June 29, 2018

DON'T BE GERMANY:

How Atlanta United's innovative recruiting changed Major League Soccer: Atlanta United wanted something different from their star designated players--and that decision radically changed recruiting for the MLS. (MELISSA LOCKER, 6/29/18, Fast Company)

"The way it works in M.L.S. is you have a salary cap and three designated players [DPs] that you can pay anything over and above the cap," explains Darren Eales, President of Atlanta United FC. Traditionally those DPs are very well-paid, with teams throwing millions at players like British football legend and trophy husband David Beckham, who came over from Europe to play for the L.A. Galaxy. In fact, as more European pros at the tail end of their careers follow in Beckham's footsteps, making their way to the U.S., in the hopes of one last big pay-out before retirement, the Designated Players Rule, has become known as the "Beckham Rule." Atlanta United, though, wanted something different from their DPs--and that decision radically changed recruiting for M.L.S.

When team owner (and Home Depot founder) Arthur Blank hired Eales away from the English Premier League team Tottenham Hotspur Football Club (THFC), they both knew they wanted a young, dynamic, fast, and attacking team. They also knew they probably wouldn't be able to get that from older players, even if they were European stars. Rather than using the money set aside to woo star DPs, they decided to bring in younger, lesser-known talent instead.

"We felt we could get better players, if we got younger players building up their career rather than taking a player on his last contract that perhaps is already halfway on the beach," says Eales.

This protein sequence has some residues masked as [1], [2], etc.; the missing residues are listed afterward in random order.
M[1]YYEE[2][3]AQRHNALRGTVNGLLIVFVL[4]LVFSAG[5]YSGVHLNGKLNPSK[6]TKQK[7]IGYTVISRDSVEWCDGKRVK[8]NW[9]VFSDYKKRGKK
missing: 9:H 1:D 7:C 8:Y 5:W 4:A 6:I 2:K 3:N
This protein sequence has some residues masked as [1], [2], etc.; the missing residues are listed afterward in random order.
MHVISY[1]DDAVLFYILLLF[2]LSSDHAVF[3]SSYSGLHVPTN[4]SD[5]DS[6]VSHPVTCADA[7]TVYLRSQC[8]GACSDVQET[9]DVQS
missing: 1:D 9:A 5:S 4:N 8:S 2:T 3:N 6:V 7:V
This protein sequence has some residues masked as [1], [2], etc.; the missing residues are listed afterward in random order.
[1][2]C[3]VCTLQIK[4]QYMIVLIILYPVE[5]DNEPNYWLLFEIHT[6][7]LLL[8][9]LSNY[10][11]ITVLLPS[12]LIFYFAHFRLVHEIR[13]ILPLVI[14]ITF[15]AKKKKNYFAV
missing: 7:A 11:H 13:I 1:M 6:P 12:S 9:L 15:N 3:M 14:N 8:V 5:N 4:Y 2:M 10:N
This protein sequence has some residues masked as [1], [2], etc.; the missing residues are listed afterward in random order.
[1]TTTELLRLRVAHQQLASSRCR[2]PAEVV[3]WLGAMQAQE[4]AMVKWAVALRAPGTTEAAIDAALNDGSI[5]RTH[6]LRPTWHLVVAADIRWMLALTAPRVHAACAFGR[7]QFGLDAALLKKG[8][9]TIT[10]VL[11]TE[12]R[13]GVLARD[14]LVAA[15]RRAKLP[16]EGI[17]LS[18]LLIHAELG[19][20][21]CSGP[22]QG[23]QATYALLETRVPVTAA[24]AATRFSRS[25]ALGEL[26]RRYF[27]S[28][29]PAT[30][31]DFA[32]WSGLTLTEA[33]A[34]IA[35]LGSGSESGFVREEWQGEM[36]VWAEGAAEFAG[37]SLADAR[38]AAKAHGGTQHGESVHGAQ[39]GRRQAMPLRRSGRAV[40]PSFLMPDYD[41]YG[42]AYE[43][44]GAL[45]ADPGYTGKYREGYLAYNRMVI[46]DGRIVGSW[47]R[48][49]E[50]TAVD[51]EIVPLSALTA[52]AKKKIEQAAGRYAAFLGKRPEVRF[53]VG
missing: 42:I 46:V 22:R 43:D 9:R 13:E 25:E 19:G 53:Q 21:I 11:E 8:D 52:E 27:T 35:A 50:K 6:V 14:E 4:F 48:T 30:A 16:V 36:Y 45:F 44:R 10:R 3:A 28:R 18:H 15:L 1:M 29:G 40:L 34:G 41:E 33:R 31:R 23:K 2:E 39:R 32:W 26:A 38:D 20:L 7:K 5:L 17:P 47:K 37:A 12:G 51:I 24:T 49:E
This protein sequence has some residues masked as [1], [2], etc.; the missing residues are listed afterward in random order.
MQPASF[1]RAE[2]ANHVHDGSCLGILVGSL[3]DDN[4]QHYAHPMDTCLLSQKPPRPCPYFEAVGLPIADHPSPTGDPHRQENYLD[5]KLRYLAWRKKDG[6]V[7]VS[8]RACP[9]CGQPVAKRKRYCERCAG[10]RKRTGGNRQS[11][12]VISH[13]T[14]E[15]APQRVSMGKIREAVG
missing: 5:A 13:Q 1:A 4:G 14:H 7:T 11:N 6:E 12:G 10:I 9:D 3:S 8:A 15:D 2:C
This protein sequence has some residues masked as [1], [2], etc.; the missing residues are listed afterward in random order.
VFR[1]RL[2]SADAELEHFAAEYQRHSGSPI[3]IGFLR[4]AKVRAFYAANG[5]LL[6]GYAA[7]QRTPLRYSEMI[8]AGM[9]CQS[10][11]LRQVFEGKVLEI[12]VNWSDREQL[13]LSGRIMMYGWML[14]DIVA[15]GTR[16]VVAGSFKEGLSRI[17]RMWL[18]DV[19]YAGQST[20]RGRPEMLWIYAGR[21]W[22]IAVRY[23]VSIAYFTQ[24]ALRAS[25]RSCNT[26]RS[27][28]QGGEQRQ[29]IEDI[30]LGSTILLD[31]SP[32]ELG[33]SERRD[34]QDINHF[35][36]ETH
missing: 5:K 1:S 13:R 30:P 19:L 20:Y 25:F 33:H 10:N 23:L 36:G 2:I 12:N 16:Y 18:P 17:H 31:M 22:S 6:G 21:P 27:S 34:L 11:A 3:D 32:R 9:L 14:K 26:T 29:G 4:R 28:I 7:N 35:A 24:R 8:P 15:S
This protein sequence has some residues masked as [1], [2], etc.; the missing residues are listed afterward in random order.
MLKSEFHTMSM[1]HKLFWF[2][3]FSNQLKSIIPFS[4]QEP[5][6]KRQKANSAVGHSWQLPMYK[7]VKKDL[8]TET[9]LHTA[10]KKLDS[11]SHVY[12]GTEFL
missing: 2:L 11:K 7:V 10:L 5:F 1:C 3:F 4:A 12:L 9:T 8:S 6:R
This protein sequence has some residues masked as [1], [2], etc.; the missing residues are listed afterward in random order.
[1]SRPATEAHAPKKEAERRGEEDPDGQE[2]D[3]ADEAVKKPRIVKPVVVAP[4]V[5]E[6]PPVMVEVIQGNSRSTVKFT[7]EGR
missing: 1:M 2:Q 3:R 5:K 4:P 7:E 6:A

However, money wasn't the only thing Atlanta United had to offer. The U.S. soccer program is still young and while footie-playing kids around the world don't necessarily grow up dreaming of playing in M.L.S., it's much easier to get in on the ground floor of one of the 23 professional clubs in the U.S. than it is to break into England's Premier League. Even if an 18-year-old Argentine upstart was able to sign on with a team like Crystal Palace or Stoke Newington, there's a good chance he (yes, it is all "he" in this world) would end up on the bench for most of the season, in favor of more seasoned players.

Eales knew that one thing the M.L.S. could offer a young player is opportunity. "I realized we could sell M.L.S. as this growing league where if you are a younger player, you could come develop your game, and then move on," says Eales.

MLS does not want to be seen as a developmental league, but ignores the possibility that younger teams are just better and, more importantly, more entertaining.  (see under: Liverpool, Nigeria, the current USMNT)

Posted by at June 29, 2018 3:33 PM

  

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